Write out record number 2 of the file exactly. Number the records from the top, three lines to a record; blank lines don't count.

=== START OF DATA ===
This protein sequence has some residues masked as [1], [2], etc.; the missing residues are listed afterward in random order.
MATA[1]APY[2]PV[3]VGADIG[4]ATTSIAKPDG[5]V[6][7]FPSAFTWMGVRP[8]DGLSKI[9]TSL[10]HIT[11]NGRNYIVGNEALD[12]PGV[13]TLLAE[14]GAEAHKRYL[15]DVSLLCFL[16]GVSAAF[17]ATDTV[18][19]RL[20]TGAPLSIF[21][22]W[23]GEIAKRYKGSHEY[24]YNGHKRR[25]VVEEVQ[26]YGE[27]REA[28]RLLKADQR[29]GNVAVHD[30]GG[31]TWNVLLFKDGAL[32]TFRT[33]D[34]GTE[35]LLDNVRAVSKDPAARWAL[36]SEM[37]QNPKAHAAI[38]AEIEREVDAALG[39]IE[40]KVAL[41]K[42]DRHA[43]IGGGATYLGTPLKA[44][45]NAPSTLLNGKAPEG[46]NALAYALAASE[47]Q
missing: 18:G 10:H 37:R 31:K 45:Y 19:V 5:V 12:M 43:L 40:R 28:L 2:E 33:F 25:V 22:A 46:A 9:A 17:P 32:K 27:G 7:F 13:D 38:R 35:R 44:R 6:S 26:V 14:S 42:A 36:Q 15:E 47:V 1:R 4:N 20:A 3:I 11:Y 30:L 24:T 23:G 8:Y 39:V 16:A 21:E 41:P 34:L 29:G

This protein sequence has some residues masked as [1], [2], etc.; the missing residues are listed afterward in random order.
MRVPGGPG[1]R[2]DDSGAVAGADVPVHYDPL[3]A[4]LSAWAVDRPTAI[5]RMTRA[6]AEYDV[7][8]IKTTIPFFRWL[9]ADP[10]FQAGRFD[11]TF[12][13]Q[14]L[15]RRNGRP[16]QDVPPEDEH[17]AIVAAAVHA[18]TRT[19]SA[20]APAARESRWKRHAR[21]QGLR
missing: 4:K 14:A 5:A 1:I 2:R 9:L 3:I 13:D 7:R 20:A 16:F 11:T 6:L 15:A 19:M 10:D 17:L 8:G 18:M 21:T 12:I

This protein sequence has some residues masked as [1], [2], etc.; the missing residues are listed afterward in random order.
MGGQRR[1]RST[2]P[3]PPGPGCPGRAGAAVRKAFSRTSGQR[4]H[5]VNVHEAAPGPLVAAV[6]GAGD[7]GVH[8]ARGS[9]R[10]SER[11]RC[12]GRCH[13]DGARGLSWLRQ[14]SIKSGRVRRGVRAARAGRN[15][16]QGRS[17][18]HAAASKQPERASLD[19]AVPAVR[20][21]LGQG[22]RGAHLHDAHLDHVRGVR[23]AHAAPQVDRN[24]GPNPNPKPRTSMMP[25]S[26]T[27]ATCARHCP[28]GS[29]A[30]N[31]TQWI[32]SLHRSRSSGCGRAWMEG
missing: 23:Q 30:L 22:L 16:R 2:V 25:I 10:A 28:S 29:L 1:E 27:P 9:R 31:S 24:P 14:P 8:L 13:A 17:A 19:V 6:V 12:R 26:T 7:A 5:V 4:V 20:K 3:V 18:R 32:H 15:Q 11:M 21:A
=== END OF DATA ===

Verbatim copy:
This protein sequence has some residues masked as [1], [2], etc.; the missing residues are listed afterward in random order.
MRVPGGPG[1]R[2]DDSGAVAGADVPVHYDPL[3]A[4]LSAWAVDRPTAI[5]RMTRA[6]AEYDV[7][8]IKTTIPFFRWL[9]ADP[10]FQAGRFD[11]TF[12][13]Q[14]L[15]RRNGRP[16]QDVPPEDEH[17]AIVAAAVHA[18]TRT[19]SA[20]APAARESRWKRHAR[21]QGLR
missing: 4:K 14:A 5:A 1:I 2:R 9:L 3:I 13:D 7:R 20:A 16:F 11:T 6:L 15:A 19:M 10:D 17:L 8:G 18:M 21:T 12:I